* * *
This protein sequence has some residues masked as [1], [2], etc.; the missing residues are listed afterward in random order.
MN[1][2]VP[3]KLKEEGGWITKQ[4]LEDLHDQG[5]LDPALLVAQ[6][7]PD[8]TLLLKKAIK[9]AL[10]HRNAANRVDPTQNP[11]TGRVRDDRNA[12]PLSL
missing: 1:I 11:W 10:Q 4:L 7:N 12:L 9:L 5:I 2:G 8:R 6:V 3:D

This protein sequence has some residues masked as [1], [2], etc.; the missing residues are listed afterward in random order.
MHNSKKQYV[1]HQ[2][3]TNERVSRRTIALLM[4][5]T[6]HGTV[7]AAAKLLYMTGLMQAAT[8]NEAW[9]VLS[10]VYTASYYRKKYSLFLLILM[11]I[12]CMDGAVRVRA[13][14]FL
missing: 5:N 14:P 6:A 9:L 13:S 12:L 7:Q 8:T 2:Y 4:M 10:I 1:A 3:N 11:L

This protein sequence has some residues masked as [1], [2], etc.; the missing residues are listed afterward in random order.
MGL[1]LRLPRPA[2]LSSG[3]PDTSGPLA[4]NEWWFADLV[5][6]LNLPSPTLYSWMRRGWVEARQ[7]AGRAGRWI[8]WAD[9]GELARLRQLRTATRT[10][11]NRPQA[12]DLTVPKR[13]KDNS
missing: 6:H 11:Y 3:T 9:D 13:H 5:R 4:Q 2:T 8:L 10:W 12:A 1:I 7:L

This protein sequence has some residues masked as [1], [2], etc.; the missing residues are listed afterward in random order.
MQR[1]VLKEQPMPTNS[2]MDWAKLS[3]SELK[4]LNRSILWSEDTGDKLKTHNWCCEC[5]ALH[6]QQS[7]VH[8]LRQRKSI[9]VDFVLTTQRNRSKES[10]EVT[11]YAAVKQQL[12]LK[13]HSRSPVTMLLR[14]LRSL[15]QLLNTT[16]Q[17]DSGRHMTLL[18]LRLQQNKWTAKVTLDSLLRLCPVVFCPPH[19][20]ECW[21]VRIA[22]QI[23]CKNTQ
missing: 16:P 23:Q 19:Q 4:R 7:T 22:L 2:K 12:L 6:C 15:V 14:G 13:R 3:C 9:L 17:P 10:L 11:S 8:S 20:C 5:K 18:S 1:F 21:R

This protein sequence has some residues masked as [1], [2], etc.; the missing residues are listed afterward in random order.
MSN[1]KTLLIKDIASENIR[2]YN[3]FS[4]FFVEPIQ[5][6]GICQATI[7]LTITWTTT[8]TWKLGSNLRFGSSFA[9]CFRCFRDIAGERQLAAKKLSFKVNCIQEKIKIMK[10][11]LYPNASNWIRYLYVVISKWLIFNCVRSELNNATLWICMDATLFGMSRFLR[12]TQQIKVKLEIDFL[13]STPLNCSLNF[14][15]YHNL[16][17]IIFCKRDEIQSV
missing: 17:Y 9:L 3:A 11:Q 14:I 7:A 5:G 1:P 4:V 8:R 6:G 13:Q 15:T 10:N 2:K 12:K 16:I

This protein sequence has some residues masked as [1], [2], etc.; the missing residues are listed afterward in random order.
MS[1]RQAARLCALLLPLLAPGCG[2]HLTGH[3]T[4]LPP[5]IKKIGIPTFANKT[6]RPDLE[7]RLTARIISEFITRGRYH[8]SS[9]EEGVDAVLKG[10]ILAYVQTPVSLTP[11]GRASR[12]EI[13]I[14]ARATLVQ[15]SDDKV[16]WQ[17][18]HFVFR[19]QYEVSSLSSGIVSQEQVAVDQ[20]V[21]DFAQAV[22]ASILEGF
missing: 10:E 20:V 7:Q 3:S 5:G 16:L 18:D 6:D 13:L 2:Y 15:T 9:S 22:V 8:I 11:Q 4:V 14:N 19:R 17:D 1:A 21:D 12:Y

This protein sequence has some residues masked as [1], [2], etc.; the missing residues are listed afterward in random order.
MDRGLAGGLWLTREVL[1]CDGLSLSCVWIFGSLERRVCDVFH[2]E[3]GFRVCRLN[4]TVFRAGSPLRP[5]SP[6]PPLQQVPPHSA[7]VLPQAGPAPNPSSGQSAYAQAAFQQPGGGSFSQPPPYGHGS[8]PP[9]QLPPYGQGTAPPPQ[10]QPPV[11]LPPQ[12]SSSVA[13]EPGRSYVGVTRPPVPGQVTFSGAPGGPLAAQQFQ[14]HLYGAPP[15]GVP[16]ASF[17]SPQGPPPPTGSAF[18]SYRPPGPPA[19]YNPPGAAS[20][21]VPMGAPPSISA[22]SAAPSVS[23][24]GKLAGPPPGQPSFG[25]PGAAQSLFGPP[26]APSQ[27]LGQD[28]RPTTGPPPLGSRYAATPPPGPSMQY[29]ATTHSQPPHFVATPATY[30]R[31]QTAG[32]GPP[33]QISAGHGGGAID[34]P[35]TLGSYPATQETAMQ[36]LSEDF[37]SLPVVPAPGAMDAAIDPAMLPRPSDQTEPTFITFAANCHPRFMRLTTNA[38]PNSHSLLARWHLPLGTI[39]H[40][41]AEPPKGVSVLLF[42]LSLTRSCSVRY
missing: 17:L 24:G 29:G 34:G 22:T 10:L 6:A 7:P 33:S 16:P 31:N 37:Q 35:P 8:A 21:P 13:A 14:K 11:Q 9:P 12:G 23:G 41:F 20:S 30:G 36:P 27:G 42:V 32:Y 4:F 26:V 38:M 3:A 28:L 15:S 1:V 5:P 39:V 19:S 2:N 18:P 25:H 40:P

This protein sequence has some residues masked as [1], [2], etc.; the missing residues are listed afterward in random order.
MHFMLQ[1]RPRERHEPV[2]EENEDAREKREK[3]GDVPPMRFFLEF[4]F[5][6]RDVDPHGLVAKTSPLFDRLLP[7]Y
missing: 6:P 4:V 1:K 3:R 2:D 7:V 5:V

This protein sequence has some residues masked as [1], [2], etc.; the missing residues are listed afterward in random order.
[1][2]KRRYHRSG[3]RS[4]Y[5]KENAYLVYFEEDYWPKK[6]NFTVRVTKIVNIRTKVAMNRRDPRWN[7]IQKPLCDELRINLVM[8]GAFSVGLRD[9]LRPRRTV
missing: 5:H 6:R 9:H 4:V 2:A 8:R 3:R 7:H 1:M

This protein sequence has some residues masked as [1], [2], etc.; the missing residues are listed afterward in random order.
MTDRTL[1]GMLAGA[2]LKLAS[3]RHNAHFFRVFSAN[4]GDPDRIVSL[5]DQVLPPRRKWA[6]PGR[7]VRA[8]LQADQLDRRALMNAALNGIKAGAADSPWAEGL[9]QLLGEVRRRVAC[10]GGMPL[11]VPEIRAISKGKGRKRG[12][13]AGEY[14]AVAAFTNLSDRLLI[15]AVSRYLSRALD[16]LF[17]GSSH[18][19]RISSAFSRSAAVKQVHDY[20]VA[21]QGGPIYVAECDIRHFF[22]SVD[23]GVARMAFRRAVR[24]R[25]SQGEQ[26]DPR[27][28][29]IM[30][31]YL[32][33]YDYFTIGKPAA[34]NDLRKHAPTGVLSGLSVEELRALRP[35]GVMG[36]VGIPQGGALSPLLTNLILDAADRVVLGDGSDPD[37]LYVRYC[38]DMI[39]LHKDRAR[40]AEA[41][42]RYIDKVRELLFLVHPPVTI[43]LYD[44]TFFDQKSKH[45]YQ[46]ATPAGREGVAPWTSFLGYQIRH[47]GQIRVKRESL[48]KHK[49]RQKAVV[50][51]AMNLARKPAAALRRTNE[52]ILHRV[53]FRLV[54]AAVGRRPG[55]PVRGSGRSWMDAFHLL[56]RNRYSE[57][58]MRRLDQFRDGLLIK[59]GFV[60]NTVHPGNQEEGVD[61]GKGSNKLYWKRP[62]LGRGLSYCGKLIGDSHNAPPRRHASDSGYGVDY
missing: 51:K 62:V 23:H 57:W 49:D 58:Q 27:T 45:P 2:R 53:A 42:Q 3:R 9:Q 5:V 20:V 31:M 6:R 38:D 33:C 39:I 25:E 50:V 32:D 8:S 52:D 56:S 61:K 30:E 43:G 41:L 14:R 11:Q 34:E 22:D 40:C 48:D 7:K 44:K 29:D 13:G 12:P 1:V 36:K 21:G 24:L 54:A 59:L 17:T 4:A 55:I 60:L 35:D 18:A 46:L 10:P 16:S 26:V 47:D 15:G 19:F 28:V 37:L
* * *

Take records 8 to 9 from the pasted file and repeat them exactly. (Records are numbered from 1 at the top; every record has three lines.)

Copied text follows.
This protein sequence has some residues masked as [1], [2], etc.; the missing residues are listed afterward in random order.
MHFMLQ[1]RPRERHEPV[2]EENEDAREKREK[3]GDVPPMRFFLEF[4]F[5][6]RDVDPHGLVAKTSPLFDRLLP[7]Y
missing: 6:P 4:V 1:K 3:R 2:D 7:V 5:V

This protein sequence has some residues masked as [1], [2], etc.; the missing residues are listed afterward in random order.
[1][2]KRRYHRSG[3]RS[4]Y[5]KENAYLVYFEEDYWPKK[6]NFTVRVTKIVNIRTKVAMNRRDPRWN[7]IQKPLCDELRINLVM[8]GAFSVGLRD[9]LRPRRTV
missing: 5:H 6:R 9:H 4:V 2:A 8:R 3:R 7:H 1:M